I was listening to NPR one morning, as I do (I know! So liberal!), and another one of a myriad news reports on the anti-vaccination movement came on. Tired of the ranting, I was going to turn it off when, to my surprise, the woman being interviewed reported that she had actually changed her mind and was willing to talk about it on national radio. That same day, a friend of mine put a link on Facebook to the story of another woman who also changed her mind.

In my experience, people don’t change their minds. On countless sticky issues worldwide, people have generally made up their minds and no amount of evidence will sway them. Climate change, mammography, the Israeli-Palestinian conflict, life after death, breastfeeding, trickle-down economics, Obamacare, all of these issues and many others divide people into impregnable fortresses of common belief and pit followers against one another. As far as I can tell, everyone, even us NPR types, harbor deep and non-negotiable beliefs that don’t yield to fact.

One of the main reasons these firmly held beliefs are so hard to change is also one of humanity’s strongest motivators: fear. Ronald Rogers, the late professor of psychology out of the University of Alabama, who did a lot of work on fear and motivation, proposed that using fear to create motivation involves 3 crucial components:

  1. The magnitude of noxiousness of the feared event
  2. The probability of the event’s occurrence
  3. The efficacy of a protective response

Some of the things we fear are perfectly reasonable. Unfamiliar dogs, dark alleys in large urban centers, a car accident while driving in the snow, these kinds of fears generate a healthy avoidant response. Having a possibly rabid dog bite is high on the noxiousness index; there are a statistically significant number of dogs in the world who would bite strangers, and staying away from them is a very effective protective response. 


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It is irrational fear that causes the problem. A common example is arachnophobia. Some spiders are dangerous. There is a real, if extremely rare, link between danger and spiders. Avoiding all spiders effectively eliminates the risk of getting bit by a poisonous spider. The irrationality in the case of arachnophobia lies in the statistics. Getting bit by a poisonous spider is, in many parts of the world, extremely unlikely.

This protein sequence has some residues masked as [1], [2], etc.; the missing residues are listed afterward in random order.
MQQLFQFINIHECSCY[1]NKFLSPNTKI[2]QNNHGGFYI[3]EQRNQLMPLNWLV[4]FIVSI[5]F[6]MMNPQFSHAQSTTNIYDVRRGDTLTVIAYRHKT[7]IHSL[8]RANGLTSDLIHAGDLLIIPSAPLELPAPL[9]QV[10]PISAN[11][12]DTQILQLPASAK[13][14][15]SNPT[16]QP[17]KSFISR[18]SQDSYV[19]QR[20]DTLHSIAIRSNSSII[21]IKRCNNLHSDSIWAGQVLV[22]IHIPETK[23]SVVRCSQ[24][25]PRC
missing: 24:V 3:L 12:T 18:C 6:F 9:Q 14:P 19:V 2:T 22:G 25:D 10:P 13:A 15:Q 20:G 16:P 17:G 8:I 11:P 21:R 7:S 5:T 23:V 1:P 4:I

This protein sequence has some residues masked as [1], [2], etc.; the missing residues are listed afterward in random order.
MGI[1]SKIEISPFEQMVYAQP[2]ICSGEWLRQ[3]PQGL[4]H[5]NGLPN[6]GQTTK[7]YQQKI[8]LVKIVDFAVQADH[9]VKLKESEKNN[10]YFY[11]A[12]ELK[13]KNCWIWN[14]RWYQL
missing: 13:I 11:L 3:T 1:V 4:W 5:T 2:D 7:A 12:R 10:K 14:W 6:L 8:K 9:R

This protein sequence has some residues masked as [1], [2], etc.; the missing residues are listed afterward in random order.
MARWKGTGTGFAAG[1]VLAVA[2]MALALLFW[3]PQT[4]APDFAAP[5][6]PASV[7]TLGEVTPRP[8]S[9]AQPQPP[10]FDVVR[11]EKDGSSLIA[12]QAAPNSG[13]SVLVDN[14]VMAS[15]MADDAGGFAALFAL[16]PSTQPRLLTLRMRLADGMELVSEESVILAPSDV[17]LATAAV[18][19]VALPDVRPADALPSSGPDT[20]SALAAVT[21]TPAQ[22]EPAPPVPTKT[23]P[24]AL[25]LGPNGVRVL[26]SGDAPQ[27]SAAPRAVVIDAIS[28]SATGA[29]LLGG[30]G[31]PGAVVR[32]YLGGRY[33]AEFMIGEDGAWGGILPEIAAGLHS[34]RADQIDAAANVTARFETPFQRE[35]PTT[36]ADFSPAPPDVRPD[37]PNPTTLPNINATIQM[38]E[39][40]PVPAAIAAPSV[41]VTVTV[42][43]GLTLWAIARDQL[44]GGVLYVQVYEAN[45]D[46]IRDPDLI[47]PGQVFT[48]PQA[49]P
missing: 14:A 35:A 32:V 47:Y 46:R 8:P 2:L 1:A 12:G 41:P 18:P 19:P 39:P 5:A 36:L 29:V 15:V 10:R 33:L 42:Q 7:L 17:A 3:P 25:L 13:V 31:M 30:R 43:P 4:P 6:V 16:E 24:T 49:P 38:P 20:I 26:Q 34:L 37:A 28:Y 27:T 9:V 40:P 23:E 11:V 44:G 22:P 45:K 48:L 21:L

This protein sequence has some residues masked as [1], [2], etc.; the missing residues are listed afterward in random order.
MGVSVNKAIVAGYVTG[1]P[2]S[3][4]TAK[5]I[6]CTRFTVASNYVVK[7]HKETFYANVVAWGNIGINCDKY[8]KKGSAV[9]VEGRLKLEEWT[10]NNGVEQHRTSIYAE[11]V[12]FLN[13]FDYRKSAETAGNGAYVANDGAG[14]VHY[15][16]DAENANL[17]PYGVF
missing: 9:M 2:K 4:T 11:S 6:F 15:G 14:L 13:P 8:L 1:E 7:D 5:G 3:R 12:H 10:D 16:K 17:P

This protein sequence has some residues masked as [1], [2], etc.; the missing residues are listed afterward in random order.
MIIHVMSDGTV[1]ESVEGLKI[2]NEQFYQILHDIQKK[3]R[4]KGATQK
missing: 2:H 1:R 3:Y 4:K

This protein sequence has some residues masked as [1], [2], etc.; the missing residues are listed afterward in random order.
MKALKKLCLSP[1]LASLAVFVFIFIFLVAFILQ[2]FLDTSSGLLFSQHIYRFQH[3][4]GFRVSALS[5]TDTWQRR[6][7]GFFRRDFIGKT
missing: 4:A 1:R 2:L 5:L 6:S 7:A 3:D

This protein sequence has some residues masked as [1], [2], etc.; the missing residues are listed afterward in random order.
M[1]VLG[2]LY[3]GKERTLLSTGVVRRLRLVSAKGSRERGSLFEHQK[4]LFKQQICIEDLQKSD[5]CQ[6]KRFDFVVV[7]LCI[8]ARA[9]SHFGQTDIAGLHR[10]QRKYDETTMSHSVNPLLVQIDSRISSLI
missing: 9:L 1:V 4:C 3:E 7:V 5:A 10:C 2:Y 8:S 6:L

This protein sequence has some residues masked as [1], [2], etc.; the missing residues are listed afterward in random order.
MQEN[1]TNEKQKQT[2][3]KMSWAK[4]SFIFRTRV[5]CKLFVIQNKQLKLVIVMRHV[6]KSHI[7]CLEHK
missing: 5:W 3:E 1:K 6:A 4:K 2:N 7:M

Fear of vaccinations is a different beast. The fears that cause people to reject vaccination include autism, the long-term effects of chemicals and preservatives, and overwhelming the immune system. In a broader sense, the fears extend to doctors, the medical system, and modern medicine.

Autism is a terrible condition, one that no parent would wish upon a child. There is some possibility that chemicals and preservatives that we are exposed to might someday turn out to be harmful. Avoiding vaccination would be very effective in reducing these fears, if in fact vaccination caused autism and harmful chemical reactions. The reason these fears are irrational is because the threat is not just very unlikely but in fact non-existent. It is to the credit of the woman on NPR that she was able to overcome her own fear and open up her mind to a different reality. That is very hard to do.

The most concerning aspect of the anti-vaccination movement is that it represents a broader fear that has consequences as far reaching as a measles epidemic: fear of modern medicine. The question we should be asking is not “How do we convince people to vaccinate their children?” but “How does medicine re-gain people’s trust?” People trust parenting blogs and websites more than doctors. People trust their peer group more than doctors. People trust Fox News or Jon Stewart more than they trust doctors.

Why? Well, medicine has had some spectacular fails when it comes to trust. Doctors who take money from drug companies or who create “pill mills,” while not common, are well publicized. Hospitals whose bottom line is more important than the patients are now the norm. Research articles are written and peer reviewed by doctors and researchers with ties to the products they are studying, not often, but more often than they should. Doctors order a lot of MRIs when they own the machine, not often, but more often than they should. Procedures are done on a bunch of people who are then told maybe they didn’t need them, as medical knowledge changes. 

People extrapolate these rare but very noxious events to the doctor in front of them, something psychologists call the Availability Heuristic. They figure that since that doctor in Florida couldn’t be trusted to write narcotic prescriptions appropriately, no doctor should be trusted. Because their surgeon gets paid to operate, it seems to them that maybe that surgery they’ve been told they needed is paying for somebody’s boat. They decide that since some article on vaccines and autism, written by a doctor, is purportedly nonsense, they won’t trust that the article really is nonsense, because they don’t trust the people telling them it is nonsense. And just for good measure, they won’t trust any research at all, since you never know. People fear they will be told the wrong thing. Irrational, but not entirely unreasonable.

Reference

  1. Rogers RW. A protection motivation theory of fear appeals and attitude change. J Psychology: Interdisciplinary and Applied. 1975;92(1):93-114.